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The Case to Mourn

So, it’s that time of year again. Tisha B’av. This is the national day of mourning for the Jewish people. We commemorate the destruction of the Beis Hamikdash/Jewish Temple that was destroyed not once but twice over the course of history. The first temple was destroyed by the Babylonians and the second temple was destroyed by the Romans. In observance of this we engage in intense mourning for about 24 hours once a year. Not only do we abstain from eating, drinking, showering etc. – we sit on the floor and wail from the Book of Lamentations.
The question I would ask is, how can we mourn for something that is gone if we never personally experienced it to begin with? The Temple seems so distant in the past and we don’t even know who the Babylonians are at this point. How does one find meaning in this day? Are we just going through the motions with our practices of mourning?
It occurred to me that we are not only sad about the absence of a building in Jerusalem that no longer exists. No matter how devastating it is that we no longer have our central house of worship that just reflects the state that we find ourselves in. That is the state of Hester Panim/ G-d’s Concealed Face. The basic understanding of this idea is that although God is very much present in our lives, “His Face” remains concealed. That translates into a perceived lack of justice in the world. That is why we struggle with so much pain, suffering and tragedy. If only we were able to experience the Godly radiance in our lives, we would see so much more blessing and have much more clarity. Alas, His Face is concealed. The devastating consequences cannot be overstated. From terrorism that is growing to tyranny that is flourishing, we suffer every day and many times during the day from being in this state of Hester Panim.
Our holidays are not just events of commemoration, but rather occasions to reflect, relive and amplify the root cause of the day.
As we sit on the floor on Tisha B’av and hear the solemn Book of Lamentations being read, let us remember that beyond mourning our shattered past, we also mourn for our current state of affairs. I think about the isolation of the one and only Jewish state and how that state is the only country in the world that faces calls for its destruction. I think about how “Zion” has become a dirty word in most world capitals and citadels of culture in the world. I think about the only country in the world that does not have a right to name its own capital.  I think about all the people who have perished in terror attacks that have been unleashed by the forces that champion hate. I think about all the people suffering from terminal illnesses. I think about many young widows and orphans that struggle to make it through the day. I think about all the people that are undergoing financial distress and struggle to pay their monthly rent and put some groceries in their cupboard. I think about all the heroic parents who despite their best intentions and rock solid values have their children grow up and reject the values that were most dear to them. I think about all this and understand that the root cause of all these most unfortunate and tragic circumstances is that we live in an era of Hester Panim. I hope and pray that we will one day break out of this unfortunate state. I hope and pray that we hear that sound of the shofar that will usher in an era of not only world peace and goodness but most importantly an era in which God’s Face is not concealed but where we feel His warmth and love. Until then I will get on the floor and mourn and perhaps even shed a tear about the state of Hester Panim that seems to be intensifying at the moment.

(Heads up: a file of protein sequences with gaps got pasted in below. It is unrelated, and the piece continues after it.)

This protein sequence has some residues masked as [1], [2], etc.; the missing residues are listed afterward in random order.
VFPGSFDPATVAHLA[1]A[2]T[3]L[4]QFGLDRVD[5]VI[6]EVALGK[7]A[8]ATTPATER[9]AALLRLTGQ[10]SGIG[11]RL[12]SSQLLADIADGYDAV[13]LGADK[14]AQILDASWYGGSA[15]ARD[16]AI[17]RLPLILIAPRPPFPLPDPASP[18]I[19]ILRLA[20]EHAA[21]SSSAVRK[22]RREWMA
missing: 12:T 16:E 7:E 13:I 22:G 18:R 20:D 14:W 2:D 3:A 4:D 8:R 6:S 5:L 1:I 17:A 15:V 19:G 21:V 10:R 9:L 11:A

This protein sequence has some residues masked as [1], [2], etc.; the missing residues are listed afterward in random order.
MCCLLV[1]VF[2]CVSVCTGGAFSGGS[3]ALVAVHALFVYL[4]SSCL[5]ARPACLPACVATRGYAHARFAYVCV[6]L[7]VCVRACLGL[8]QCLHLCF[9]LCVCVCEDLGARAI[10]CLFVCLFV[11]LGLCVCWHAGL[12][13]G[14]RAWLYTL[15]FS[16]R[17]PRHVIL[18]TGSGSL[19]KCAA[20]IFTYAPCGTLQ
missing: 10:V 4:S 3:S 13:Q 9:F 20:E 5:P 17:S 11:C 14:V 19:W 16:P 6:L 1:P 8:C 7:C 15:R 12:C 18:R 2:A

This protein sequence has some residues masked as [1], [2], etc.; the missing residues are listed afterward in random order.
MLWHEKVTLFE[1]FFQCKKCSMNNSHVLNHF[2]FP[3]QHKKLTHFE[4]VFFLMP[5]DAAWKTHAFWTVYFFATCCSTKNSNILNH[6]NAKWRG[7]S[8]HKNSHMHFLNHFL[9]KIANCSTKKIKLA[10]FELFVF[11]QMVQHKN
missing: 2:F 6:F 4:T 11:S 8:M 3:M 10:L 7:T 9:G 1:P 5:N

I hope you have a meaningful Tisha B’av.


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